Simulator Enhances Problem-Solving Under Pressure
Recent national news coverage has focused attention on the use of force by police officers and stirred debate over whether their lethal responses to perceived threats were justified or excessive. In an effort to help students develop rapid problem-solving skills under stressful situations they may confront in their future law enforcement careers, Northern Michigan University’s criminal justice department has acquired a new use-of-force simulator.
“This is the first time a simulator has been used in a university program,” said department head Charlie Mesloh, who has tested simulators for the U.S. Department of Justice and holds master instructor certificates in two systems. “They’re usually restricted to police academies or professional training sessions, but even then, on a limited basis. Our students will do three simulations per week, beginning with a pilot in January. It makes sense to incorporate technology because students are so accustomed to using it. It also makes sense to explore better options because criminal justice education has been stagnant for too long.”
The simulator allows a student standing in front of a projection screen to be virtually transported into one of 700 video scenarios. She or he might respond to reports of an active shooter in a school, try to diffuse a domestic violence situation, conduct a border crossing inspection or make a seemingly routine traffic stop. The student must quickly assess the evolving situation, which can be controlled by a computer operator, and determine an appropriate response based on visual and audio cues. Is the suspect armed? Would a non-lethal option such as a taser be sufficient? Is it necessary to fire the electronic pistol at the suspect in self-defense? If a lethal response is required, did the student consider that a missed shot might ricochet off the suspect’s vehicle toward the family picnic nearby?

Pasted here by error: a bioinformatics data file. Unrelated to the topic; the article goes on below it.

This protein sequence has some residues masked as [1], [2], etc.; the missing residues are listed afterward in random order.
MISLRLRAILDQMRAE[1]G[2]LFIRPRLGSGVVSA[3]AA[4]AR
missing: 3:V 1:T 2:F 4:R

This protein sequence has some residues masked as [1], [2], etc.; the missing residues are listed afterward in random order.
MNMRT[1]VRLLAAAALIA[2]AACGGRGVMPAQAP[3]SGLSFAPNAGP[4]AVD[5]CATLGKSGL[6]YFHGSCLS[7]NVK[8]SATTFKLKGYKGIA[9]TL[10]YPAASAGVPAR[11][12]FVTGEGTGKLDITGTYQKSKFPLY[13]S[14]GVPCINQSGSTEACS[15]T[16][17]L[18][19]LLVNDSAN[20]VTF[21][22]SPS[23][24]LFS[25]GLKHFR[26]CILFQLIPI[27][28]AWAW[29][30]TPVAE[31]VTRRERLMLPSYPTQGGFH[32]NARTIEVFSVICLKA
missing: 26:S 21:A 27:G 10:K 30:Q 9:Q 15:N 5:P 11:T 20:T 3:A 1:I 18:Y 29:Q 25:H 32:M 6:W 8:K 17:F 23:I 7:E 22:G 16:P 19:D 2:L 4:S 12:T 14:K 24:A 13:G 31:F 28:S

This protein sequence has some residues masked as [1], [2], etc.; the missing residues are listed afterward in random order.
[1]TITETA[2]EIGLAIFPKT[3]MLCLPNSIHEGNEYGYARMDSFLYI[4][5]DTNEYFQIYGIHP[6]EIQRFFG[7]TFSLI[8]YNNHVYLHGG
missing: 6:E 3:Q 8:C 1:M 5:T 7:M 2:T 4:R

“There’s a lot to take in and things can change in a hurry,” said Mesloh. “A simulator adds a level of realism that traditional classroom lectures can’t provide. Students will also write a report on each simulator incident they complete, as if they were preparing a deposition.
“The bottom line with Ferguson and related events, regardless of your opinion on how they played out, is that citizens want and deserve good cops they can trust who are properly trained in crisis intervention. Employers across the country tell us they want that, too, along with people who can solve problems quickly, communicate well and write detailed reports. Our goal is to expose students to these types of situations and help them develop related skills in college so they are more prepared when they enter a police academy.”
Mesloh said some of the simulator scenarios are applicable to social work, psychology and other academic disciplines. The device might also be used for research. NMU purchased a $27,000 Milo RANGE simulator produced by an Ann Arbor-based company.